The term pedagogy refers to the holistic nature of early childhood educators’ professional practice (especially those aspects that involve building and nurturing relationships), curriculum decision-making, teaching and learning. When educators establish respectful and caring relationships with children and families, they are able to work together to construct curriculum and learning experiences relevant to children in their local context. These experiences gradually expand children’s knowledge and understanding of the world.
Educators’ professional judgements are central to their active role in facilitating children’s learning. In making professional judgements, they weave together their:
- professional knowledge and skills
- knowledge of children, families and communities
- awareness of how their beliefs and values impact on children’s learning
- personal styles and past experiences.
They also draw on their creativity, intuition and imagination to help them improvise and adjust their practice to suit the time, place and context of learning.
Different theories about early childhood inform approaches to children’s learning and development. Early childhood educators draw upon a range of perspectives in their work which may include:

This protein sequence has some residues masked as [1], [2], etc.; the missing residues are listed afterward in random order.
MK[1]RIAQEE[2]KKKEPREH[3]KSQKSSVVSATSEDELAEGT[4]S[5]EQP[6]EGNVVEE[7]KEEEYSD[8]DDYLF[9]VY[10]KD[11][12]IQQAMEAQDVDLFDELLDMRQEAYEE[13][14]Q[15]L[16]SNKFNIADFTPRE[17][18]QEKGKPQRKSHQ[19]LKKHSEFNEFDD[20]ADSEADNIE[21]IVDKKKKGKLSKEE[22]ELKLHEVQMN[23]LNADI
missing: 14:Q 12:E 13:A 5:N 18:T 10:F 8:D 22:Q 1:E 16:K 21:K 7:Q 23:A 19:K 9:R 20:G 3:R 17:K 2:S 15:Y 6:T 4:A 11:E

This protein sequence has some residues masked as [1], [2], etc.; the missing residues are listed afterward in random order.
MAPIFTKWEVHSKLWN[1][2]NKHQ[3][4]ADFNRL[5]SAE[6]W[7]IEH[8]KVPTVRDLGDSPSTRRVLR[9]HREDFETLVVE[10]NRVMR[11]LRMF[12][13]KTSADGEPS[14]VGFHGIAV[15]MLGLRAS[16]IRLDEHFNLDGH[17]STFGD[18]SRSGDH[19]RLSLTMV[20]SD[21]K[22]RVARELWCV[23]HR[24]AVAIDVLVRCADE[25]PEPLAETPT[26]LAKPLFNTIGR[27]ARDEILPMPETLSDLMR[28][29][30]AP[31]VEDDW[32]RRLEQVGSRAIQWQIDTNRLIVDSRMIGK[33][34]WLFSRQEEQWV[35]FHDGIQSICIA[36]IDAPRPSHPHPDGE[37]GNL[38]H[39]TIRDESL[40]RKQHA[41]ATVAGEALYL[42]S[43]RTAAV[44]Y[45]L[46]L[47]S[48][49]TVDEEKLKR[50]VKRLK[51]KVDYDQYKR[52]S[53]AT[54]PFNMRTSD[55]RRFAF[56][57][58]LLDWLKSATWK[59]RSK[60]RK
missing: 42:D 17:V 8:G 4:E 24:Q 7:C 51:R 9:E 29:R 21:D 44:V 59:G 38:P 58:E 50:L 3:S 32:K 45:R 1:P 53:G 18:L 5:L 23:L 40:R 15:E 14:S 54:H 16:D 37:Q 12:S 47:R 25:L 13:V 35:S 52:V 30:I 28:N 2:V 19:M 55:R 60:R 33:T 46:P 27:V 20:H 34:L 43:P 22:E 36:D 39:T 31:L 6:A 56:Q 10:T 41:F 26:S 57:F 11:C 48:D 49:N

- developmental theories that focus on describing and understanding the processes of change in children’s learning and development over time
- socio-cultural theories that emphasise the central role that families and cultural groups play in children’s learning and the importance of respectful relationships and provide insight into social and cultural contexts of learning and development
- socio-behaviourist theories that focus on the role of experiences in shaping children’s behaviour
- critical theories that invite early childhood educators to challenge assumptions about curriculum, and consider how their decisions may affect children differently
- post-structuralist theories that offer insights into issues of power, equity and social justice in early childhood settings.
Drawing on a range of perspectives and theories can challenge traditional ways of seeing children, teaching and learning, and encourage educators, as individuals and with colleagues, to:
- investigate why they act in the ways that they do
- discuss and debate theories to identify strengths and limitations
- recognise how the theories and beliefs that they use to make sense of their work enable but also limit their actions and thoughts
- consider the consequences of their actions for children’s experiences
- find new ways of working fairly and justly.